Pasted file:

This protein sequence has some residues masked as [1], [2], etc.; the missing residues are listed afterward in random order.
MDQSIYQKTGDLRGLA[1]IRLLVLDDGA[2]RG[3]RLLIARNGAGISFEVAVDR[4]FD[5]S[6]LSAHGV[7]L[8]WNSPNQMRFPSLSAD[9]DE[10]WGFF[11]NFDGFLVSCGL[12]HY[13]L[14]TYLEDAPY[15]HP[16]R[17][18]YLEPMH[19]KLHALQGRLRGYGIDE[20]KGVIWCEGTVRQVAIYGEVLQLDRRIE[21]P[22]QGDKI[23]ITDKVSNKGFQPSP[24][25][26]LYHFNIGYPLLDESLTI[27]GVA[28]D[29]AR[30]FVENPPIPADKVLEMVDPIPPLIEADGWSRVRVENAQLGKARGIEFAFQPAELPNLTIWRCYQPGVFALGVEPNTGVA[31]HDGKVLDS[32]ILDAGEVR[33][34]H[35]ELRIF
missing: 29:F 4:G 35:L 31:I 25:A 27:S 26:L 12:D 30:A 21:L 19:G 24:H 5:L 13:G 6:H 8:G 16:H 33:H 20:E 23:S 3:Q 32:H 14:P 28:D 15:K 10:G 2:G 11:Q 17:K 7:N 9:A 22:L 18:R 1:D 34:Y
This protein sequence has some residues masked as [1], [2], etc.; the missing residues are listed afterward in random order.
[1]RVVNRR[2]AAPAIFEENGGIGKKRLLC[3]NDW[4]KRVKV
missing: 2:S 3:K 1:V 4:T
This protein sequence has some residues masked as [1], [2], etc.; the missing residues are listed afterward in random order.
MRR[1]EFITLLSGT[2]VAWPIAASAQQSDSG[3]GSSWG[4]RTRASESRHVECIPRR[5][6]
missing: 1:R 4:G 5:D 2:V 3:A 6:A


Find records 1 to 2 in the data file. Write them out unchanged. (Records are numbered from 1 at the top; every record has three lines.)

This protein sequence has some residues masked as [1], [2], etc.; the missing residues are listed afterward in random order.
MDQSIYQKTGDLRGLA[1]IRLLVLDDGA[2]RG[3]RLLIARNGAGISFEVAVDR[4]FD[5]S[6]LSAHGV[7]L[8]WNSPNQMRFPSLSAD[9]DE[10]WGFF[11]NFDGFLVSCGL[12]HY[13]L[14]TYLEDAPY[15]HP[16]R[17][18]YLEPMH[19]KLHALQGRLRGYGIDE[20]KGVIWCEGTVRQVAIYGEVLQLDRRIE[21]P[22]QGDKI[23]ITDKVSNKGFQPSP[24][25][26]LYHFNIGYPLLDESLTI[27]GVA[28]D[29]AR[30]FVENPPIPADKVLEMVDPIPPLIEADGWSRVRVENAQLGKARGIEFAFQPAELPNLTIWRCYQPGVFALGVEPNTGVA[31]HDGKVLDS[32]ILDAGEVR[33][34]H[35]ELRIF
missing: 29:F 4:G 35:L 31:I 25:A 27:S 26:L 12:D 30:A 21:L 19:G 24:H 5:L 13:G 6:H 8:G 16:H 33:H 20:E 23:S 3:Q 32:H 14:P 28:D 15:K 10:G 2:G 11:Q 17:K 7:N 9:A 22:L 18:R 1:D 34:Y
This protein sequence has some residues masked as [1], [2], etc.; the missing residues are listed afterward in random order.
[1]RVVNRR[2]AAPAIFEENGGIGKKRLLC[3]NDW[4]KRVKV
missing: 2:S 3:K 1:V 4:T